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Flashcards in Pharm DIT Deck (88):
1

Parasympathetic Nerves

CN 3, 7, 9 ad 10

2nd and 3rd sacral spinal nerves

2

AChE block due to ?

Antidote?

organophosphate poisoning - see excess cholinergic effects

Atropine and pralidoxime

3

Location of ACh receptors - Nicotinic and muscarinic

Nn - parasympathetic pre-ganglia synapse

Nm - neuromuscular junction for somatic transmission

Muscarinic - parasympathetic post ganglia synapse

- Odd one of muscarinic receptor for sympathetic stimulation of sweat glands

4

Sympathetic length of preganglionic nerves vs parasympathetic

Sympathetic nerves are short pre ganglionic and long post ganglion - pretty much all turn on at once

parasympathetic ganglionic have longer preganglionic neurons -> more selectivity

5

Parasympathetic activation -> (9)
GI
Bladder
Eye
Lung
Heart
Lacrimal
Salivary glands
Uterus
Penis/cliterus

GI - increased digestion -> more transit and increased recall sphincter tone
Bladder - wall contraction and relaxed sphincter
Eye - mitosis and ciliary contraction
Heart - decreased HR and contractility
Lung - bronchospasm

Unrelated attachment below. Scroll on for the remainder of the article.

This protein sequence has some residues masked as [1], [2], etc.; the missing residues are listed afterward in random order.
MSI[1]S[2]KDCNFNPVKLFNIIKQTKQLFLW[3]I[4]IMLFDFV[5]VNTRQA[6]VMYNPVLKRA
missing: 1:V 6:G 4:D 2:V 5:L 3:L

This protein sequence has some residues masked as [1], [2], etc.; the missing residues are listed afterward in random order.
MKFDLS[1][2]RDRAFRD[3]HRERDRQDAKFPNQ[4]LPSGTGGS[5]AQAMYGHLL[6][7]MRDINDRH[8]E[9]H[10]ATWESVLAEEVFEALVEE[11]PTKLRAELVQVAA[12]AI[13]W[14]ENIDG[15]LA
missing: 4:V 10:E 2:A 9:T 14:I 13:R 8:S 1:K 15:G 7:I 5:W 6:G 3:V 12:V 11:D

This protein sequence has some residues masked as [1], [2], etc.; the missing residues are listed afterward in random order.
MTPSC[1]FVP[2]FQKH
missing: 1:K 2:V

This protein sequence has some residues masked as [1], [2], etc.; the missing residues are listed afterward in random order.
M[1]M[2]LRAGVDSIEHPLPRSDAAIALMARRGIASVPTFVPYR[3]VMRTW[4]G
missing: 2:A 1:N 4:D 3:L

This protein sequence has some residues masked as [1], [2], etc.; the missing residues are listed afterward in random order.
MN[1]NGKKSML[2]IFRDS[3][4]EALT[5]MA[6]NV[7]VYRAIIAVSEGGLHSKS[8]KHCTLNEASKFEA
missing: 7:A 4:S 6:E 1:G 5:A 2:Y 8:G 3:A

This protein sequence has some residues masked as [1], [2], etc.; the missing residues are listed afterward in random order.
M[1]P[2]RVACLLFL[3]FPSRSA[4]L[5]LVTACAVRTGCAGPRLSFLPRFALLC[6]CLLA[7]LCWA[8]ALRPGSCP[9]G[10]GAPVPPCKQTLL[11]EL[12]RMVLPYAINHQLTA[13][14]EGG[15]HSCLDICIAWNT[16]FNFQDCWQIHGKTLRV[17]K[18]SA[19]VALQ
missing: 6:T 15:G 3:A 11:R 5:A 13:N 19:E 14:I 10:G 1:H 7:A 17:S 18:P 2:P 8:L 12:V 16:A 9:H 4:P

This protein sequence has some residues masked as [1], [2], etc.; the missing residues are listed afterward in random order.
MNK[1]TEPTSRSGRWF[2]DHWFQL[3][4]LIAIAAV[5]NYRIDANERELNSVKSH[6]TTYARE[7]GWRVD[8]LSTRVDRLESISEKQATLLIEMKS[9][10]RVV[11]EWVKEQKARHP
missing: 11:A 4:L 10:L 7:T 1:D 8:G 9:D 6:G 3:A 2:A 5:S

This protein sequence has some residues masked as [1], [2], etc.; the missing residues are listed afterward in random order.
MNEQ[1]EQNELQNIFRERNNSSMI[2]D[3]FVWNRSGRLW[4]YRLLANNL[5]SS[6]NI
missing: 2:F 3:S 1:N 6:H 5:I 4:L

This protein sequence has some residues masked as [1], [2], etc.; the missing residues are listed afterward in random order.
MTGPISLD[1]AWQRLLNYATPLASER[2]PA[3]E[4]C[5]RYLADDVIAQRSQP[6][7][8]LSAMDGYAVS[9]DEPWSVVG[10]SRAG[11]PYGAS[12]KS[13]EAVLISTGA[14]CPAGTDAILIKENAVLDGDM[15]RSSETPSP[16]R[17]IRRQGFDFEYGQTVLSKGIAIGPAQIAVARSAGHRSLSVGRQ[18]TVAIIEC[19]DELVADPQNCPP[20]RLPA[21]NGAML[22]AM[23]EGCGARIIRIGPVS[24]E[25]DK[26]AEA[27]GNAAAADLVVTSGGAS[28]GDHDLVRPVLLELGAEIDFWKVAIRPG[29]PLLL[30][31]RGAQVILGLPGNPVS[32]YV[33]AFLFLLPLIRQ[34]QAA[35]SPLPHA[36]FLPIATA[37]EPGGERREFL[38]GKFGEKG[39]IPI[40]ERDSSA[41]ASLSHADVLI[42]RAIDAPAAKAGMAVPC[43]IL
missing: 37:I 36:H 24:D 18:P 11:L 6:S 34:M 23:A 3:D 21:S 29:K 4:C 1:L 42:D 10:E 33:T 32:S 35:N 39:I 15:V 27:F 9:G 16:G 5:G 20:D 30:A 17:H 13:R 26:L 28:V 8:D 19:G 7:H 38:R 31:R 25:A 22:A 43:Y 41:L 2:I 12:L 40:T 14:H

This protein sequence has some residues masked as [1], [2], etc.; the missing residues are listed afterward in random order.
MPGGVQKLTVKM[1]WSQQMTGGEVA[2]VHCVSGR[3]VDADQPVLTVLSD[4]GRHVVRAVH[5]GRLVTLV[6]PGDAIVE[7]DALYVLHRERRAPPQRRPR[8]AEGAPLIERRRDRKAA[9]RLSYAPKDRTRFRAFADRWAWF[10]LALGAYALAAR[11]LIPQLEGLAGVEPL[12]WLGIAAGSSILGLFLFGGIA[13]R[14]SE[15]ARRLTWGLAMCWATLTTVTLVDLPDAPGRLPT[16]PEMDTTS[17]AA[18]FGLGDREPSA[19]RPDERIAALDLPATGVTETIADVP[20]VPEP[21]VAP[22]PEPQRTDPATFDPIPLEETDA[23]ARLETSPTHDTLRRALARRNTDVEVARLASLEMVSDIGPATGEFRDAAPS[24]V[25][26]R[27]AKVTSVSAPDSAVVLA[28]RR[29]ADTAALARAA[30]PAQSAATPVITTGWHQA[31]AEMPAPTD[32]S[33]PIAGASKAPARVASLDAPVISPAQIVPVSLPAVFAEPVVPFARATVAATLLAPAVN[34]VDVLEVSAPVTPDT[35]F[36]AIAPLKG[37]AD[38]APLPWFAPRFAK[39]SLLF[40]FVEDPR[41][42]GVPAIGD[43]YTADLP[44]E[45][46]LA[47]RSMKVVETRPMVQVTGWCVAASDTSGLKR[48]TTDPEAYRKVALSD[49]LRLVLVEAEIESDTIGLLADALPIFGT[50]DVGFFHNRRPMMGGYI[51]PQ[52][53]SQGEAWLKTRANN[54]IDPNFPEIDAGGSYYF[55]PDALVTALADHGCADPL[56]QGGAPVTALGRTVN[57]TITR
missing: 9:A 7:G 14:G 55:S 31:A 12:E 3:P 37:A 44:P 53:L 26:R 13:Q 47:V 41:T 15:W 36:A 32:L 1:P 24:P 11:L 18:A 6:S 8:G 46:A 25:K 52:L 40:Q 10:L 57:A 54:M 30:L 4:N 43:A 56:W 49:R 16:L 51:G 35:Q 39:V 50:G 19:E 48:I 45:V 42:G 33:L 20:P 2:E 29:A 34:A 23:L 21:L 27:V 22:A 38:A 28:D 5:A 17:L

Lacrimal gland - stimulates tears
salivary gland - water secretion
Uterus - contracts
Penis - erects

6

Why choniergic excess not the same as parasympathetic activation?

organophosphate poisoning-

Have some nicotinic receptors at the neuromuscular junction that are activated and not parasympathetic

Also have sweat glands w/ muscarinic receptors that are sympathetic innervated

DUMBBE*LLS*

7

Presentation of ptosis and diplopia that worsens throughout the day is?

Test w/?

Rx?

myasthenia Gravis

Edrophonium - tensilon test

Pyridostigmine

8

Thyectomy might be implicated in this disorder of general weakness

Myasthenia gravis

9

Direct Agonists - Cholimetric (4)

-chols

bethanechol - urinary retention or illeus
carbachol - glaucoma
Pilocarbine - salivattion stimulant
Methacholine - asthma test inducer

10

Old test for asthma

methacholine challenge - ACh agonist

11

Potent stimulator of sweat, tears and saliva

pilocarbine

12

Cholinergic agonist used to treat glaucoma

carbachol

13

Cholinergic used for urinary retention or postoperative ileus

Bethanechol

14

Indirect agonists (anticholinesterases) (6)

-stigmines

Neostigmine - reverses neuromuscular blockafe, myasthenia gravis (NO CNS)

pyridiotigmine - myasthenia gravis

edrophonium - short acting

physostigmine - Atropine overdose (CNS action)

Alzeheimer drugs - doneprezil, galantine, rivastigmine

Ecothiophate - open angle glycoma

15

Alzheimer drugs work by?

3?

indirectly increasing the ACh

Doneprezil